From INDYCAR: Medical update on Schmidt Peterson Motorsports driver Robert Wickens.
ALLENTOWN, Pennsylvania (Tuesday, Aug. 21, 2018) - Schmidt Peterson Motorsports driver Robert Wickens underwent surgery Monday, Aug. 20 at Lehigh Valley Hospital - Cedar Crest to stabilize a thoracic spinal fracture associated with a spinal cord injury sustained during the INDYCAR event at Pocono Raceway on Sunday, Aug. 19. Titanium rods and screws were placed successfully in Wickens' spine during the surgery, which was performed without complication. The severity of the spinal cord injury is indeterminate at this time. Wickens is expected to undergo further surgeries to treat fractures in his lower extremities and right forearm. He remains in stable condition. Further updates will be provided when available.
(Photo by Joe Skibinski/INDYCAR)
Will Power (No. 12 Team Penske Verizon Chevrolet Turbo V6/Dallara) qualified first for the ABC Supply 500 at Pocono Raceway with a two-lap average speed of 219.511 mph. It was the 2018 Indianapolis 500 champion's 53rd pole of his 14-year career, moving him into a tie for second on the all-time list with the great A. J. Foyt. Only Mario Andretti, with 67 career poles, has more. "I never thought I'd be up in that sort of company," Power said. "To be next to A.J. Foyt's name, I wouldn't have expected that when I started my career. So amazing!"
(Sean Gardner/Getty Images)
“Old guys rule!” screamed 40-year-old Kurt Busch (No. 41 Stewart-Haas Racing Monster Energy/Haas Automation Ford) after he took the checkered flag in an action-packed NASCAR Bristol Night Race on Saturday night at Bristol Motor Speedway. It was Busch’s first victory since the 2017 Daytona 500, sixth at the .533-mile short track and the 30th of his career. Kurt Busch is now 26th on the Monster Energy NASCAR Cup Series all-time list, and Kurt and Kyle Busch are the first pair of brothers to reach 30 victories each at NASCAR’s highest level. Kyle Larson (No. 42 Chip Ganassi Racing DC Solar Chevrolet) was second and Chase Elliott (No. 9 Hendrick Motorsports Kelley Blue Book Chevrolet) finished third. The victory locked Busch into the playoffs. With insurmountable points margins with two races left, non-winners Larson, Ryan Blaney and Brad Keselowski also clinched playoff spots.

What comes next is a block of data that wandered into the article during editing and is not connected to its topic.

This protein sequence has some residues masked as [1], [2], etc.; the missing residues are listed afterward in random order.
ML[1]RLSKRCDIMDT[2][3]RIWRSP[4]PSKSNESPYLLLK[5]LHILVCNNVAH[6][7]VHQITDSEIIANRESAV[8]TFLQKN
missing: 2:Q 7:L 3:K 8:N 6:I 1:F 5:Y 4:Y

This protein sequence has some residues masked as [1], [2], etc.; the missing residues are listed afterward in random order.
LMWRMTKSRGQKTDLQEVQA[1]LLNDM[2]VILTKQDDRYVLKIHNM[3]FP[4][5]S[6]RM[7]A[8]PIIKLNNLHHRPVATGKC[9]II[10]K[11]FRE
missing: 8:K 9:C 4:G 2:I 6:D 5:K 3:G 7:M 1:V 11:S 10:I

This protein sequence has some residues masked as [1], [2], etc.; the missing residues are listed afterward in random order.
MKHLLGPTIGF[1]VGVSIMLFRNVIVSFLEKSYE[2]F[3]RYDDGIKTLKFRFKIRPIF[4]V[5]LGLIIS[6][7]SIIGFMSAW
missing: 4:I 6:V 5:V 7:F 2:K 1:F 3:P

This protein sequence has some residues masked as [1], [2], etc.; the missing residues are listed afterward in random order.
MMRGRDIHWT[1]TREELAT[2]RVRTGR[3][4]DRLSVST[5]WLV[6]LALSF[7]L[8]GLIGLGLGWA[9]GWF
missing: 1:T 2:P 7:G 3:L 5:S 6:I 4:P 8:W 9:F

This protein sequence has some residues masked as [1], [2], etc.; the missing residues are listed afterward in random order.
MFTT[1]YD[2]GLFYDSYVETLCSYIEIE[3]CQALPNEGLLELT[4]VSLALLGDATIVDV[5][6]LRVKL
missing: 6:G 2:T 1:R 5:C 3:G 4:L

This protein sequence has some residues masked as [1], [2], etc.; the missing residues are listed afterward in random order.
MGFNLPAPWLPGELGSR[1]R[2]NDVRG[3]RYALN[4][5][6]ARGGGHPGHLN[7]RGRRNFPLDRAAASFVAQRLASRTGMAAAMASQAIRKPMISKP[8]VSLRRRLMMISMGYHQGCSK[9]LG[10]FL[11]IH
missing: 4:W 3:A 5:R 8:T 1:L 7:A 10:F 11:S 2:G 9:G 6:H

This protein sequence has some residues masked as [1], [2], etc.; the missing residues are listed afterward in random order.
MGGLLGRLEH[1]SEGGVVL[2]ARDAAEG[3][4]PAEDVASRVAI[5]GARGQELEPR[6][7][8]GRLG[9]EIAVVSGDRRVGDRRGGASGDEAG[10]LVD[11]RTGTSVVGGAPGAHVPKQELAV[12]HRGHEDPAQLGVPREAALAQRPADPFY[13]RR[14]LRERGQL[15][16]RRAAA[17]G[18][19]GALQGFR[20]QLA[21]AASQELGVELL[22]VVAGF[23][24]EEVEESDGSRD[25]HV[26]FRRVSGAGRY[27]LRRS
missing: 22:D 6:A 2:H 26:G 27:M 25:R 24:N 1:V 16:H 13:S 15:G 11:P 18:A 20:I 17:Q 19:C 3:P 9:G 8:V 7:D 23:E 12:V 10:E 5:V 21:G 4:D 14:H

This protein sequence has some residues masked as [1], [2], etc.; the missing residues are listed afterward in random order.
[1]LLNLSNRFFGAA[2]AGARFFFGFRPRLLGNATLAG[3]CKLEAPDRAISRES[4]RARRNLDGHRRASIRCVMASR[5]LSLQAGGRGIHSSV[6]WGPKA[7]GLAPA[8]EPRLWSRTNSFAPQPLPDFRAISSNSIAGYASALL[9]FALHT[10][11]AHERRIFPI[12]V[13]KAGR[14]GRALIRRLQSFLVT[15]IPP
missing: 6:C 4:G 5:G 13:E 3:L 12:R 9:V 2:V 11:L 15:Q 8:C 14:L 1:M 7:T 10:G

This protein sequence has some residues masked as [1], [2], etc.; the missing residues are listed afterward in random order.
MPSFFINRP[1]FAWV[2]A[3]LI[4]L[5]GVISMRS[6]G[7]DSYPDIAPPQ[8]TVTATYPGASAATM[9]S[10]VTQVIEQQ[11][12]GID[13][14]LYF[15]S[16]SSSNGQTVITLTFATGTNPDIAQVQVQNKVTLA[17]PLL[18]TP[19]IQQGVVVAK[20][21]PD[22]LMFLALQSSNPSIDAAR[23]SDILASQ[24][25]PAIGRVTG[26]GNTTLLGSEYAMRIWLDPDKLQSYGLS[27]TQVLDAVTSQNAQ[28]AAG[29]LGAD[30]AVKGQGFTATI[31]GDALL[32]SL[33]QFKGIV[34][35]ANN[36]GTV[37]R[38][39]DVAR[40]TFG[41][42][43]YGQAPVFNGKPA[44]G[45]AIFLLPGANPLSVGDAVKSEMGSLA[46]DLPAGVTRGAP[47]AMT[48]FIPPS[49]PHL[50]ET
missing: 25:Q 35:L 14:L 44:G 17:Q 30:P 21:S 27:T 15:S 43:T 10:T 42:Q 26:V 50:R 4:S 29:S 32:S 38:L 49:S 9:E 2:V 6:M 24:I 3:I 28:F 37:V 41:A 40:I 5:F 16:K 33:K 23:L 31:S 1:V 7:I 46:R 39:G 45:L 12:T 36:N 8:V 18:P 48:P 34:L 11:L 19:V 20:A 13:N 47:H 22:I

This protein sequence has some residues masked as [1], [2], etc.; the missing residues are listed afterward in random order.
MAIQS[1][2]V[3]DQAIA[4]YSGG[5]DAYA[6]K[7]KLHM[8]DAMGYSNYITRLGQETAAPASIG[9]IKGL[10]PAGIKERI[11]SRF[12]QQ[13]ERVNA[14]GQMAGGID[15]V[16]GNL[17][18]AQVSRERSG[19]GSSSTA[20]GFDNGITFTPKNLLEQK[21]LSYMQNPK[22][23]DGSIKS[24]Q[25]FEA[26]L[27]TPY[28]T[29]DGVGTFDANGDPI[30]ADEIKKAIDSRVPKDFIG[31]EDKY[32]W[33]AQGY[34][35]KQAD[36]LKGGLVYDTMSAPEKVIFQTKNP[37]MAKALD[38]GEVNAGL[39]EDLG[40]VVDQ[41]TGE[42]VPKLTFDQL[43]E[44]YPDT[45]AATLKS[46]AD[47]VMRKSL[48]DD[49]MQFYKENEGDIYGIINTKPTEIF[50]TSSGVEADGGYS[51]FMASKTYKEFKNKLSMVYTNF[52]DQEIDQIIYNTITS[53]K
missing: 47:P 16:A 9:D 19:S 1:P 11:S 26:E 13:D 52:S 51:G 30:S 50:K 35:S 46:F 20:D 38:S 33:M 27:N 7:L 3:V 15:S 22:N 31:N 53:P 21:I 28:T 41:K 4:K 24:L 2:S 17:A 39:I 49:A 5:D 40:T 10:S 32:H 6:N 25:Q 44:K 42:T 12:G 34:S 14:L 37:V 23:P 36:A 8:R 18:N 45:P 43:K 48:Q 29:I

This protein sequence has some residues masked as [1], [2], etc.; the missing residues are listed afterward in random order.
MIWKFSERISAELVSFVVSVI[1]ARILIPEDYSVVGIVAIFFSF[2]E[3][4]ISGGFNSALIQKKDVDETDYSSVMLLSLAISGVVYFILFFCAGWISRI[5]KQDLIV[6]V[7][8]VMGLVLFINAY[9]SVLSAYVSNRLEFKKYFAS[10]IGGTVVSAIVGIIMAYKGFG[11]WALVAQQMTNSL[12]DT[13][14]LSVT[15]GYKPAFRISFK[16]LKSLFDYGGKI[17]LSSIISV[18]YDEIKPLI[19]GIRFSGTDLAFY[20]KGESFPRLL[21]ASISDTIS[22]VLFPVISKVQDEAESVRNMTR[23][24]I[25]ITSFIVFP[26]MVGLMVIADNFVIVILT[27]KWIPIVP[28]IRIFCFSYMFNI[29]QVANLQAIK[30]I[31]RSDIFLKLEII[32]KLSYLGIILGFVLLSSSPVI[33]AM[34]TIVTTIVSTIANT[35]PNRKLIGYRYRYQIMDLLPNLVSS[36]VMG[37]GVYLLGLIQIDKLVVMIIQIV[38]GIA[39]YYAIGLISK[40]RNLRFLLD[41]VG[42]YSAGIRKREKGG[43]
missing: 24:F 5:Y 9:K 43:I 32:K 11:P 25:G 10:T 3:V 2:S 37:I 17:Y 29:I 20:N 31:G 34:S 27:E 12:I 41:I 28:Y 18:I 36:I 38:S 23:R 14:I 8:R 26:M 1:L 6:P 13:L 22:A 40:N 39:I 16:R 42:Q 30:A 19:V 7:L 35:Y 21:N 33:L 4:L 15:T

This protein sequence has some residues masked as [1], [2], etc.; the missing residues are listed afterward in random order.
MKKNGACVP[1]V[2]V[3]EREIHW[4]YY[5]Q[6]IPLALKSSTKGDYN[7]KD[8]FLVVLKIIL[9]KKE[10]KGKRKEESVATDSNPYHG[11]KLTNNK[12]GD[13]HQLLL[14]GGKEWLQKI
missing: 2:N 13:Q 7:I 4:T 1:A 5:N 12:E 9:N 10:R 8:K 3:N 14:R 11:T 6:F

(BMW)
Editor-in-Chief's Note: The following is courtesy of BMW; we thought our readers would enjoy it. -PMD

Next weekend, BMW works driver Alessandro Zanardi will have a guest drive in a DTM BMW at Misano, Italy. The 51-year-old driver is a legend, successful both in motorsport and in paracycling. Zanardi took time out for a brief interview.
 
At Misano, you will race with the No. 12 – why that number?
 
Alessandro Zanardi: “The number 12 is a metaphorical gift to my friend Jimmy Vasser.”
 
You like to cook – do you have a favorite recipe?
 
Zanardi: “Yes, Pizza.”
 
What is the perfect evening for you?
 
Zanardi: “Spending it with my friends – and having a beer would make it even better.”
 
What’s your favorite book?
 
Zanardi: “Actually it would be cool to write a book. I like to write a lot. If it would be a book I read it would be adventure books, like Clive Cussler.”
 
You have an ocean going boat license – what do you like about the ocean?
 
Zanardi: “I fear the ocean, but I love it. I like to live on water, and to sink under water, and to just watch it around me. I enjoy that. But I do respect the ocean a lot.”
 
What’s your favorite music?
 
Zanardi: “I don’t have a special favorite song or artist, I can go from Celine Dion to Eminem. I like them both – and everything that is in-between.”
 
What did you want to become when you were a kid?
 
Zanardi: “A race car driver! Well, before that it was more to become an astronaut, but a race car driver came reasonably fast to my mind.”
 
With your “Bimbingamba” foundation, you support children with amputations and provide them with prostheses. Why is it so important for you to help them?
 
Zanardi: “I think to share in life is what keeps us alive. I like to be happy, but I am much happier if I live surrounded by people who are happier. So serenity comes also from being surrounded by people who suffer less, and I try to do what I can from my side to make a better world.”
 
What’s your favorite country to spend your holiday?
 
Zanardi: “Italy. In Italy, we don’t appreciate as much as we should what we have. If you see Italy, you’ve seen the world.”
 
What advice for life would you give your son?
 
Zanardi: “I can only try to set examples for him, but have to say: stay curious. When you are curious, you search for inspiration from others, and you don’t have to necessarily watch somebody famous to get the right one. You may be a mother getting up in the morning who, although she feels sick, prepares breakfast for her kids and goes to work because there is a family to feed.”
 
Is there any new adventure you dream of?
 
Zanardi: “Any new adventure? I don’t know? To be the first man on Mars? Something simple, you know (laughs).”